Looking for photos, music, text, books and other content that’s free to share or modify for your own purposes? The Creative Commons search engine can help you find tons of (legally) free stuff on the web.
The Creative Commons was founded in 2001 to introduce a new form of copyright that’s less restrictive than the “all rights reserved” approach generally in practice today. The goal was to restore “balance, compromise, and moderation—once the driving forces of a copyright system that valued innovation and protection equally.”
By using a Creative Commons license, content creators adopt a “some rights reserved” form of copyright that encourages sharing and modifying content by others.
Today, the Creative Commons organization estimates that more than 5 million web sites link to its license. That’s a lot of content, most of which is available for free or nominal charge.
The Creative Commons search engine (powered by Nutch, which we’ve previously covered) makes it easy to find this content. You can search for Creative Commons audio, images, text, video, and other formats that are free to share online.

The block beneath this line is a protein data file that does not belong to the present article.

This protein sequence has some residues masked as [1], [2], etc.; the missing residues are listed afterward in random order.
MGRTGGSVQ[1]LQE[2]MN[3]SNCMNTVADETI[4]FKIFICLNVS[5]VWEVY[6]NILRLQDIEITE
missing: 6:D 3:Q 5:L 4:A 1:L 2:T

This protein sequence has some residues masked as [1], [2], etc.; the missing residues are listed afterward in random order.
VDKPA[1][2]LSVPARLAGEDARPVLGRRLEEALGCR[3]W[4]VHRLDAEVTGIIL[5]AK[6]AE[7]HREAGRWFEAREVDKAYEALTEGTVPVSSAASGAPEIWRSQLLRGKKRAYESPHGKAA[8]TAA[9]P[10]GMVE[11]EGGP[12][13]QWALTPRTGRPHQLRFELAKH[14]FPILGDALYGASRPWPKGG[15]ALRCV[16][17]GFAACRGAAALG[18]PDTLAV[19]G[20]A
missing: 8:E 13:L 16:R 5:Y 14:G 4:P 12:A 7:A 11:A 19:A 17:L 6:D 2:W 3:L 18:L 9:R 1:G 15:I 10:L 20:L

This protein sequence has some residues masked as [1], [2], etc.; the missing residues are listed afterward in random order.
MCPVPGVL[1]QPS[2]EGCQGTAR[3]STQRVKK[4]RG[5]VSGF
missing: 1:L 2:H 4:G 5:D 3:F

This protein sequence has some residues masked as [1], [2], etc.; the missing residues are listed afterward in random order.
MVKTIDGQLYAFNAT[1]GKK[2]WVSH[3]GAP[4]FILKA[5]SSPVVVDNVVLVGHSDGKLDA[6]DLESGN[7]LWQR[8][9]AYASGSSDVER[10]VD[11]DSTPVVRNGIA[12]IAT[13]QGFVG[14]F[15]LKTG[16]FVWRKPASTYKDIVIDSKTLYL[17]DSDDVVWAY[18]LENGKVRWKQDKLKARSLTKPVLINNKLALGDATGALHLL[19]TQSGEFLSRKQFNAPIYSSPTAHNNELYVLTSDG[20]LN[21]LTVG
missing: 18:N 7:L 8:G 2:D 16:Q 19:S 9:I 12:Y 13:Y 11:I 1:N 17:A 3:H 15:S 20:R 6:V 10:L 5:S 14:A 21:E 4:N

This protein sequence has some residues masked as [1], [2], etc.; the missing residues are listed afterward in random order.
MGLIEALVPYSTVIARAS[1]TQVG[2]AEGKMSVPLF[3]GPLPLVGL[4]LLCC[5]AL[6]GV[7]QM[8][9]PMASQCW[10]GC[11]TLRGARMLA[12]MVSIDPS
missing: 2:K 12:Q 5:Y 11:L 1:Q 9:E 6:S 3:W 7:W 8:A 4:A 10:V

You can also limit your search to works that you are free to modify, adapt, or build upon, or even use for commercial purposes.
Search results are labeled with icons, indicating whether works are in the public domain, whether they can be re-used or modified and so on.
Although the search works well, the site also features a number of directories that are a big help for locating specific types of content. Start with Common Content, a registry and directory of Creative Commons licensed works to get a sense of what’s available, and to help you establish some parameters for searching.
Then try out the directories for audio, images, video, text and educational materials, all accessible from the main search page. You’ll find lots of music (primarily from lesser known artists and labels, but much of it quite good nonetheless), stock photos and public domain films from the worlds of government and advertising.
There’s a lot of specialized content as well, such as the Oyez Project’s years of U.S. Supreme Court proceedings available as licensed MP3s. You can also find online course materials from MIT, Rice University, and the Berklee College of Music.
The Creative Commons is run by a distinguished group of people who are genuinely concerned about the ongoing trend toward overly restrictive copyright laws and Draconian enforcement actions taken by groups such as the Recording Industry of America. Want to know more about the Creative Commons? Check out this list of frequently asked questions for more information.
NOTE: Article links often change. In case of a bad link, use the publication’s search facility, which most have, and search for the headline.